The Importance of Hydration
by Ginger McMurchie, ECMNCA Owner & Care Manager
It is that time of year again when temperatures soar, air conditioners cycle on, and many of us hunker down indoors. We exercise early, get our errands and shopping done when it is cool and go from car to air-conditioned building. When we are young our bodies naturally carry more fluid but as we age our fluid levels diminish. Older adults naturally have less water in their bodies and typically consume less fluids leading to the perfect storm of dehydration. Why does this happen and what can we do to prevent it?
Seniors may not experience thirst the same way as a younger person and symptoms of dehydration can go undetected. The dry mouth, dizziness, and fatigue may be overlooked and the muscle cramps can be attributed to a bad nights sleep. Drinking more fluids can feel like more of a problem as it causes increased urination which can be an issue for those with incontinence problems.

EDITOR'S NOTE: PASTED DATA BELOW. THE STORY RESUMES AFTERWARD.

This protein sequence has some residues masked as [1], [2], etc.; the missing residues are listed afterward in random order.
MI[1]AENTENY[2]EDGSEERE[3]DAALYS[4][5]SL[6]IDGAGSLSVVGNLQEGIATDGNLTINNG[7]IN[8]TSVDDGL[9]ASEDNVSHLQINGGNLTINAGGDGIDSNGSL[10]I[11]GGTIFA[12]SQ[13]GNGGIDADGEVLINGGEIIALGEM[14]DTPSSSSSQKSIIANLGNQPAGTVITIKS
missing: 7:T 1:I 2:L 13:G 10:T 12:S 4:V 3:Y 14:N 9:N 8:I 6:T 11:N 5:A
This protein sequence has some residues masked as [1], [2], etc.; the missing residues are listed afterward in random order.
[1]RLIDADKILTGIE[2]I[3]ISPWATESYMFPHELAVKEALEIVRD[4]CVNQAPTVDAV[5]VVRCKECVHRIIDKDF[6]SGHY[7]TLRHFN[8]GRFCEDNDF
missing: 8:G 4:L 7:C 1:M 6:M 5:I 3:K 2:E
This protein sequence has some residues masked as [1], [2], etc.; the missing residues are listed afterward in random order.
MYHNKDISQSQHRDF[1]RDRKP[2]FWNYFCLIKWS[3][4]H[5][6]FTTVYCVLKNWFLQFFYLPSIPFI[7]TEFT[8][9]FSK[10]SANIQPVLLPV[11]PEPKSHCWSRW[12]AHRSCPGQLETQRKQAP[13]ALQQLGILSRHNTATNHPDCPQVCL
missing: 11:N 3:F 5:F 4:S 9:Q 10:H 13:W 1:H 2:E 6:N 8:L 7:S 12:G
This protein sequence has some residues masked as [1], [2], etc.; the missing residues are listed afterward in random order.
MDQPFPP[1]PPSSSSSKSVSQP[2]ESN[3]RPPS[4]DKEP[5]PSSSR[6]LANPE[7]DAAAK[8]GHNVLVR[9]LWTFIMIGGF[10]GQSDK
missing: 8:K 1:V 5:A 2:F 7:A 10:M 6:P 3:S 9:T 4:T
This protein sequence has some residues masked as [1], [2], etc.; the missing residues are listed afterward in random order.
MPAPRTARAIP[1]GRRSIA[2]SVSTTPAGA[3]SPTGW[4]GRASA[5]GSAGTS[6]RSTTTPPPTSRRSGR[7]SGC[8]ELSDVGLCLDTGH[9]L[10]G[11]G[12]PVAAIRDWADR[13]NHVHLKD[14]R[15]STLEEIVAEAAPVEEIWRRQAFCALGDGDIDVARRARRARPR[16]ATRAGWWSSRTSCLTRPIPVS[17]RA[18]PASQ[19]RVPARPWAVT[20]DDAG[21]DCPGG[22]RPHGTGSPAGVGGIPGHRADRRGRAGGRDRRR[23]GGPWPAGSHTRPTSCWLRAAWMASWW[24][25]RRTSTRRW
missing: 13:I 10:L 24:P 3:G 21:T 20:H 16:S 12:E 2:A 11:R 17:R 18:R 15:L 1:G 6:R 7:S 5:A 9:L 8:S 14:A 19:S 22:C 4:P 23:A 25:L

So how can we circumvent the problem? Be creative!
Remember that there are a number of ways to get fluid in our systems. We gain fluids from many sources including that morning cup of coffee. Elders need to be cognizant that some drinks act as diuretics, such as tea and coffee, and should be consumed in moderation. But aside from having the jug of water in front of you all day long- how can we hydrate? Think vegetables! Amazingly enough, cauliflower is 92% fluid! Combine that with celery, zucchini or iceberg lettuce and you have a solution- add some watermelon for dessert and you have added to your daily fluid allotment.
So remember- get chores and exercise done early. Hydrate throughout the day, add fruits and vegetables to the daily diet and stay where it is cool. While we are at it- remember that your pets need the same tender loving care we give ourselves, walk them early or late in the evening and keep them indoors on these warm summer days.